The key to achieving that goal eficiently and effectively is for everyone in the organization – from the executive suite to the sales ofice to the plant loor – to actively learn to become a role model leader: that is, for everyone in the organization to be constantly engaged in learning to achieve higher levels of leadership competence, and, importantly, for them to learn to think completely and in an orderly way about all things that are important to achieving goals and getting high-performance results.
And at the same time that the organization's people are developing themselves individually as exemplary leaders, all of them are working together to develop a high-performance business organization. The route to achieving that future state entails establishing high-performance work systems dedicated to sustaining, growing, and serving all stakeholders.
The developmental leadership framework for an organization is best understood by comparing it with the conventional leadership framework. The leaders in a conventional organization are at the top of a positional hierarchy; from there, they direct the work of the managers, who in turn direct those whom they are managing, and so on. In the developmental leadership model, by contrast, everyone is learning to be a competent agent of change. Leading in a developmental organization is not a position – it is a process followed by all the people in the organization.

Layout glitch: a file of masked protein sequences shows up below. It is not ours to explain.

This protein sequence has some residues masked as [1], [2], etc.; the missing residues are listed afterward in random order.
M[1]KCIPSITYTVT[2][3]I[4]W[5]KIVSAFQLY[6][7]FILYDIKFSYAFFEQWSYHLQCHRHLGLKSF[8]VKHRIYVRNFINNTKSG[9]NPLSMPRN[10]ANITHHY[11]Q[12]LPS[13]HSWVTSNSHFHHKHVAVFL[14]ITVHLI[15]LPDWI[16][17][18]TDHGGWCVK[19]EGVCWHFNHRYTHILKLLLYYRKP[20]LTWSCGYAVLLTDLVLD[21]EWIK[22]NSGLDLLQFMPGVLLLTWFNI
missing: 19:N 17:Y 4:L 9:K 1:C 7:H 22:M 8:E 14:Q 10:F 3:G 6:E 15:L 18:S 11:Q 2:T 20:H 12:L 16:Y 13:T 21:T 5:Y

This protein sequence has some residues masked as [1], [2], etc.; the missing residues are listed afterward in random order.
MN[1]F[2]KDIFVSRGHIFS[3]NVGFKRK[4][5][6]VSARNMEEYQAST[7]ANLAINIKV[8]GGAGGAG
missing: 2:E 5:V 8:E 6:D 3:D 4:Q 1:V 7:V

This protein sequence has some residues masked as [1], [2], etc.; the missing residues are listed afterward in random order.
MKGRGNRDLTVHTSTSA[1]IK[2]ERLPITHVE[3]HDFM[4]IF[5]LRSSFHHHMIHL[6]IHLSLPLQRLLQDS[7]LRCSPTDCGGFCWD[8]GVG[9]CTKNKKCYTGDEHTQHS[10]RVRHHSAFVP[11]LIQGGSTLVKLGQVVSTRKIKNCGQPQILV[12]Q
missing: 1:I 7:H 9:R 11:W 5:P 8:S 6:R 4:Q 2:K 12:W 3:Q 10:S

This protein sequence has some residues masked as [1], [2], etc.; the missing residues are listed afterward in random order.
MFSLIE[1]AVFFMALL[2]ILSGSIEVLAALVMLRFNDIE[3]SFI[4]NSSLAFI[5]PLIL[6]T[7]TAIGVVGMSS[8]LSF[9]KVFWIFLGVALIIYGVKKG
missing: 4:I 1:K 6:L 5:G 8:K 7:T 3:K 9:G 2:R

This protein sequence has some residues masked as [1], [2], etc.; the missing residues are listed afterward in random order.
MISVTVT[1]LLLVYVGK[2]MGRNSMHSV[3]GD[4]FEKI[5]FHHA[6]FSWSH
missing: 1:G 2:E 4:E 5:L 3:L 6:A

The work done in a conventional organization is most often carried out in a tightly controlled manner. In this sort of organization, change is incremental and transactional and is planned based on past experience. In contrast, a developmental organization emphasizes ongoing positive, transformational change dedicated to achieving aspirational goals and results. To
Every individual in a developmental organization will be leading in some particular circumstances and following in others, depending on the work at hand. But even when an individual is in “follower” mode, the individual's competence as a leader will continue to enhance the organization's effectiveness. Transformational change can result from this.
|< Prev||CONTENTS||Next >|